The Double Crown of Dara Happa is analogous to the Crown of the Upper and Lower Nile.

The Seven-Part Soul of Dara Happa is the Egyptian idea of the many part soul, ẖt (Physical Form), sꜥḥ (Spiritual Form), jb (Heart), kꜣ (Vital Essence), bꜣ (Personality), šwt (Shadow), sḫm (Life Force after death or perhaps Power), rn (Name), ꜣḫ (Intellect, Light).

The Oslira floods regularly, it's just been tamed by irrigation ditches and canals like the Nile was, so as not to be a source of woe like the Yangtze River of China or the Tigris or Euphrates of Mesopotamia, and the Oslira floods from snow melt, rather than the Niles flooding from the seasonal monsoon upriver. And yes barges regularly sail the Oslir.

The Dara Happans have pyramids as well, it's just that they're stepped ones like earlier Egyptian Pyramids (they started off stepped just like every other pyramid building culture), rather than the Giza Pyramids with their smooth slopes, like the Giza Pyramids are rather the anomaly in ancient pyramid building.

Like the connections are there, and obvious when laid out, but because it isn't a desert or doesn't have smooth sloped pyramid, or that it snows, that connection isn't made obvious enough. Obviously Dara Happa has other influences that run through it as well, we don't need to belabor that point, but Egypt is very much a part of Glorantha in a rather big way already.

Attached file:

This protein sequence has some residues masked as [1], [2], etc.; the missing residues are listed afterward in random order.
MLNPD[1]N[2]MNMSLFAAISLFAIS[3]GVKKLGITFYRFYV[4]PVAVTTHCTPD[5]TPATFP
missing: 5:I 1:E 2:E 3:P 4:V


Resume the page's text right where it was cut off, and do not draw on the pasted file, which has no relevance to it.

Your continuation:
Edited by Mirza
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7 hours ago, Sir_Godspeed said:

... I know some people will mention the Zola Fel, but well, it's a bit underwhelming, and hardly an urbanized centre of power like Egypt proper. Oslira comes second, but given its subarctic regions and the continental climate, again, not really a good fit ...

I think the budding Egypto-Gloranthologist would take   <Zola Fel & Prax>  and  <Oslir & DH>  as a pair:  If you carefully pull elements from each one,  you end up with a pretty big part of Egypt. 

Edited by g33k
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30 minutes ago, g33k said:

I think the budding Egypto-Gloranthologist would take   <Zola Fel & Prax>  and  <Oslir & DH>  as a pair:  If you cafefully pull elements from each one,  you end up with a pretty big part of Egypt.